“Labor Pains and the Gaijin Boss”
By Thomas J. Nevins
Reviewed by Dr. Tadashi Hanami
Labor Pains and the Gaijin Boss is a unique book by an unusual “author,” who runs a labor consulting business that has recently diversified into headhunting services.
I put author in quotes because Mr Nevins himself does that in his remarks at the beginning of the book. He is almost defensive in pointing out that parts of the book were in fact not written and are based on tape transcripts of speeches and seminars that he has given before groups of expatriate businessmen at places such as the American Chamber of Commerce and the American Club.
Mr Nevins has been in Japan 12 years and has gradually established himself as what must be Japan’s first and only foreign full-time professional labor consultant. At a couple of seminars in the past I was asked to speak before expatriate businessmen on the subject of Japanese labor law, I suggested that Mr. Nevins join me and handle the practice side of the seminar.
For businessmen business comes first and although he began his career both in the United States and here in Japan, from presumably a neutral point of view, and in fact worked in a number of labor unions in his early years in Japan, in many of the articles appearing in Labor Pains and the Gaijin Boss, Nevins clearly identifies with the management side, answers their questions, and solves the problems that are faced by expatriate executives working in multinational firms here in Japan. When you have done your homework as well as he has however, and when you can boast of the successes that he has apparently had with his clients, there is no doubt that he is also aware that he will only be effective when policies and changes he implements are fair, legitimate and accepted by both participants in corporate labor relations.
Labor Pains has the subtitle Hiring, Managing and Firing Japanese. There is much more to the book and as is described in the author profile on the back jacket flap, Mr. Nevins has primarily been engaged in creating or strategically revising Rules of Employment, establishing or redesigning compensation, “rehabilitation” and nominated resignations or outright terminations of problem employees or poor performers, personnel-related cost cutting programs, massive staff reductions through “voluntary” retirement, maintenance of the union-free environment, and “union management.” His own theories, insights and programs in the compensation area are refreshing and new, as are his applications of “rewards and punishment.”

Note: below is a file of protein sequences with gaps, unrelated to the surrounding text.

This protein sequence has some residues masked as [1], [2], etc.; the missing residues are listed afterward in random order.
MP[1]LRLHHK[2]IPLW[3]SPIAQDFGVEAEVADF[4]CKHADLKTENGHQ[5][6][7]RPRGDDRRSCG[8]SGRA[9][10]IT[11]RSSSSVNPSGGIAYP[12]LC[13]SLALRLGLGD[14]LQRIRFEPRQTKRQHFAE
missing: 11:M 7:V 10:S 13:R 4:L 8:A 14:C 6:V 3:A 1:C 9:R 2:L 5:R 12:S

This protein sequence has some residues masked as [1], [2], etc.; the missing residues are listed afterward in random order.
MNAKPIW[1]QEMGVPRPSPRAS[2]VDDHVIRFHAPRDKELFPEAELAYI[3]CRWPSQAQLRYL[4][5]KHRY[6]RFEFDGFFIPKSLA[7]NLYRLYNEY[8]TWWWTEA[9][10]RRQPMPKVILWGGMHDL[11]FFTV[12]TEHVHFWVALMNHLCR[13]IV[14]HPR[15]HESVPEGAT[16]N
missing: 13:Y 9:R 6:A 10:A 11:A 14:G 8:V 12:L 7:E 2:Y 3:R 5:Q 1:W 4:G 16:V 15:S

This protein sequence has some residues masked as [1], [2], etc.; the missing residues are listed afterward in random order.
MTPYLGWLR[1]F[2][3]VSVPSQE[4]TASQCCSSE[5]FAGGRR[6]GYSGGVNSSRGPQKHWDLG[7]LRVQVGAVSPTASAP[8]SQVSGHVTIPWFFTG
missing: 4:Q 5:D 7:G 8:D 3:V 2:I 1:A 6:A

To me this explains the orientation, point of view and content of the book. Although there are a number of general articles which outline the basics of Japanese people management, and Japanese labor law and the legal and practical implications of union organization drives, employment contracts, probation, transfer as well as overall descriptions of national manpower policies, pension, health, accident compensation, insurances and vocational training programs, the areas discussed by Mr. Nevins with most enthusiasm are those which involve practical and specific issues – the most serious, sensitive and challenging problems that foreign management will face in Japan.
Indeed, not all Japanese are hard workers, and some expatriate managers complain that the mere fact of working in a foreign firm sometimes provides a convenient excuse for their Japanese employees not to work hard and provide dedicated and loyal service to the employer. When this happens Mr. Nevins believes that something must be done about it. These are also services his firm provides.